- Project plans
- Project activities
- Legislation and standards
- Industry context
- Specialist wikis
Last edited 15 Jan 2021
Scale in the construction industry
In very general terms 'scale' refers to an item's size in relationship to something else. For example, the components of a building may be designed so they are at a human scale, ie they are comfortable to use, are functional and anthropometric, or manufacturing can be carried out at scale, rather than for one-offs..
Typically, architecture deals with different types of scale:
- Human scale: The human interaction with environments based on physical dimensions, capabilities and limits. Buildings can be designed with greater or lesser adherence to the concepts of human scale depending on the concept and purpose of the building.
- Intimate scale: This is a smaller, more personal scale.
- Monumental scale: This is much larger than human scale and is intended to be impressive, e.g. public buildings, memorials, religious buildings, and so on.
- Proportion: This refers to the relative size of parts of a whole, the relationship between two things of different size.
The term scale is also used to describe the relationship between a depiction of a building, object, area of land etc compared to its actual size. Depictions are typically drawings or physical models. Drawing accurately to scale, and being able to shift between scales, is a fundamental skill of architectural drawing and spatial design.
Scale drawings are used to illustrate items that it is not useful or convenient to draw at their actual size. In the construction industry, a range of scales are generally used depending on the nature of the drawing. For example:
- A location plan at 1:1000.
- A site plan at 1:200.
- A floor plan at 1:100.
- A room plan at 1:50.
- A component drawing at 1:5.
- An assembly drawing at 1:1.
The first number refers to the size of the depiction (such as a drawing or model), and the second number refers to the relative size of the actual item being depicted. So that on a scale of 1:5, the actual item is 5 times bigger than the depiction, whereas on a scale of 5:1, the item is 5 times smaller.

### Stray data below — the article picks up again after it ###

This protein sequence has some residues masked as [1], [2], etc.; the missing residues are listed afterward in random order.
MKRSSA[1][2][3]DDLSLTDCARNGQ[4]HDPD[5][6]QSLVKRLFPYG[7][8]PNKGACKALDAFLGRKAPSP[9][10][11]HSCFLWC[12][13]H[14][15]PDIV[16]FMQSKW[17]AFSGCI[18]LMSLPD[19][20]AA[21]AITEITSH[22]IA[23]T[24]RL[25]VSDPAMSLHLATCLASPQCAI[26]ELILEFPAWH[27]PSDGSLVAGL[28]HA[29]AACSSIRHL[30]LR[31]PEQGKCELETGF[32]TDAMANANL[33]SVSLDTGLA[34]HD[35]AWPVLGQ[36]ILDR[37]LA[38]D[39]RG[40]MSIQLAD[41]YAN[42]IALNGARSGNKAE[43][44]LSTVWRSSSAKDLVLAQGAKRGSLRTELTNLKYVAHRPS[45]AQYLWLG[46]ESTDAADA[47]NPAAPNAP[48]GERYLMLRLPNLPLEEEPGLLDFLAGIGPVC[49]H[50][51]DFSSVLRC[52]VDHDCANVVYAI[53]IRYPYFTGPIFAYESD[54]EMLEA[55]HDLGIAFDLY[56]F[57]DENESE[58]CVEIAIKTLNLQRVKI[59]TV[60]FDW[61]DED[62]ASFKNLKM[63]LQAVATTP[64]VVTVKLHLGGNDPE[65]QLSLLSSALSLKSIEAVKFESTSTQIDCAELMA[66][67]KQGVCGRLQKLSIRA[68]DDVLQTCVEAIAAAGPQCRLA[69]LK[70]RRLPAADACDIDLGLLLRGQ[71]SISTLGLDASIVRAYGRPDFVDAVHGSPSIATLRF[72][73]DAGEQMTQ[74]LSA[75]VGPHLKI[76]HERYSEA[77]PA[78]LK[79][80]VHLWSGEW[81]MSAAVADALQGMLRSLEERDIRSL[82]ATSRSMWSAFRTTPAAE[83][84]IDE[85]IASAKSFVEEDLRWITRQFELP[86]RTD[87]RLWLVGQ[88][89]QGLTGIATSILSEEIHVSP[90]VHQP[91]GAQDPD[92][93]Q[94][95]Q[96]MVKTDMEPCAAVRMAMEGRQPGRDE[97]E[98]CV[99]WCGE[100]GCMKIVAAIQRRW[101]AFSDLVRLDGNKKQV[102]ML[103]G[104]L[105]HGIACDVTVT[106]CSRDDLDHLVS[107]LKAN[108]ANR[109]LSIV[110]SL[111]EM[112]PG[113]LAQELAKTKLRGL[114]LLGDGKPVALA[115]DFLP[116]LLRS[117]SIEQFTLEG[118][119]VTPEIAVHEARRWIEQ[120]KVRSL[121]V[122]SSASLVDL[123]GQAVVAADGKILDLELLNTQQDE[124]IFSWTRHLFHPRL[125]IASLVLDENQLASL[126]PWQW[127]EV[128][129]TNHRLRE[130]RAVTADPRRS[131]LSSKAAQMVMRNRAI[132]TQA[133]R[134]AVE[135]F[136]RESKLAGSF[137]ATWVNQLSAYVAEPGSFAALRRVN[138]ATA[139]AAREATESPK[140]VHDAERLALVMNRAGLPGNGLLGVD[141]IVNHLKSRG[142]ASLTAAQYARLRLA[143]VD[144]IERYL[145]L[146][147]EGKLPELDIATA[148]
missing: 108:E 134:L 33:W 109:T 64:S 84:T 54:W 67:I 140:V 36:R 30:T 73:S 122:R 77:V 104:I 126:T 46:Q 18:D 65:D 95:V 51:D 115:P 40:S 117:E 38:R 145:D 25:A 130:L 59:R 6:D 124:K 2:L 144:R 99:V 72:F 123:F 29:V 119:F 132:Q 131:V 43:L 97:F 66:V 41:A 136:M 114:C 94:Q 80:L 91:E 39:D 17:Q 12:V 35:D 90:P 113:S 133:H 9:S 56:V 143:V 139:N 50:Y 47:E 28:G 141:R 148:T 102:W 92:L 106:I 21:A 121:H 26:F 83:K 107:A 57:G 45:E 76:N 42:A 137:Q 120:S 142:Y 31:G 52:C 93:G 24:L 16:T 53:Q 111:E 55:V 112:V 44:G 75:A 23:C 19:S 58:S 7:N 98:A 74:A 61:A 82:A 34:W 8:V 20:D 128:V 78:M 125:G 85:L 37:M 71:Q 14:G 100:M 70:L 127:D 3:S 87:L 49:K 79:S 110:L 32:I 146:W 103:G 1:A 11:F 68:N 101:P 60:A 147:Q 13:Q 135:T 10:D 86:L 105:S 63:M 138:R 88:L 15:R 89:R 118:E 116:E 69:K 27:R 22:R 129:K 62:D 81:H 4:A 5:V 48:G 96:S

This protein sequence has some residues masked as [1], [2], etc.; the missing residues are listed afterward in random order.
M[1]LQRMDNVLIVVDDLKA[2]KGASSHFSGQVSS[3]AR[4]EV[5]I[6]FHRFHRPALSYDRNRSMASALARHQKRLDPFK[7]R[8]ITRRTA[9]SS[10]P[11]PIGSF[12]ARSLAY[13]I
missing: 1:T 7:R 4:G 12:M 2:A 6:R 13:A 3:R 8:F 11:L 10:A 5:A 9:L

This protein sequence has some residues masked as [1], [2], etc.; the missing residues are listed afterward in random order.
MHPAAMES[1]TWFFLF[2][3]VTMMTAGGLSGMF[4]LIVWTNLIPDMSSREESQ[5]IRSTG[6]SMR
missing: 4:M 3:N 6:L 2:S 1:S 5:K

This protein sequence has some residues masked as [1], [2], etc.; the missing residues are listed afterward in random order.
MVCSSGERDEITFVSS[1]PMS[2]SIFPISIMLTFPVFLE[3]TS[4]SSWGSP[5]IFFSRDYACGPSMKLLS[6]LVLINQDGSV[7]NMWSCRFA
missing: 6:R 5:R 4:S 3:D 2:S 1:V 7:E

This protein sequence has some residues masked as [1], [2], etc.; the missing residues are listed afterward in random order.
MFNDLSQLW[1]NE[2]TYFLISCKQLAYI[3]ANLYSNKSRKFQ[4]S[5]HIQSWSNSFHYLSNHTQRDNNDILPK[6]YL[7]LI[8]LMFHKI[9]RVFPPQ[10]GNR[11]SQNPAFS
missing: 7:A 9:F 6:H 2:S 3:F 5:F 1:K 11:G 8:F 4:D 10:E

By referring to a drawing or model as being ‘to scale’, it means that every element of it is represented to the same proportion, i.e. with the same relationships as the physical thing, but it is reduced or increased in size by a certain amount.
Digital depictions such as building information models (BIM) of computer aided design (CAD) drawings are generally not considered to be at a specific scale, that is, whist the relative proportions are correct, the user can zoom in or out and print drawings at whatever scale is required.
 Other definitions
The Town and Country Planning (Development Management Procedure) (England) Order 2015 defines scale as: ‘the height, width and length of each building proposed within the development in relation to its surroundings.’
Urban Design Guidelines for Victoria, published by the State of Victoria (Australia) in 2016, defines scale as: ‘The size of a building in relation to its surroundings, or the size of parts or details of the building, particularly in relation to the scale of a person. Scale refers to the apparent size, not the actual size.’
 Related articles on Designing Buildings Wiki
Featured articles and news
So why not write something?
LETI publishes guidance for energy efficient home retrofits.
Predictions about adequate post-pandemic IAQ in non-domestic buildings.
Government publishes plans to 'build back greener'.
The contentious nature of claims associated with cladding, fire safety and EWS1 forms.
ECA comments on low-carbon heating systems initiative and Heat and Buildings Strategy.
Cinders and other forms of domestic rubbish created filth but also generated great wealth.
CIC 2050 Group requests input to find out priorities for future industry leaders.
IHBC publishes response to consultation.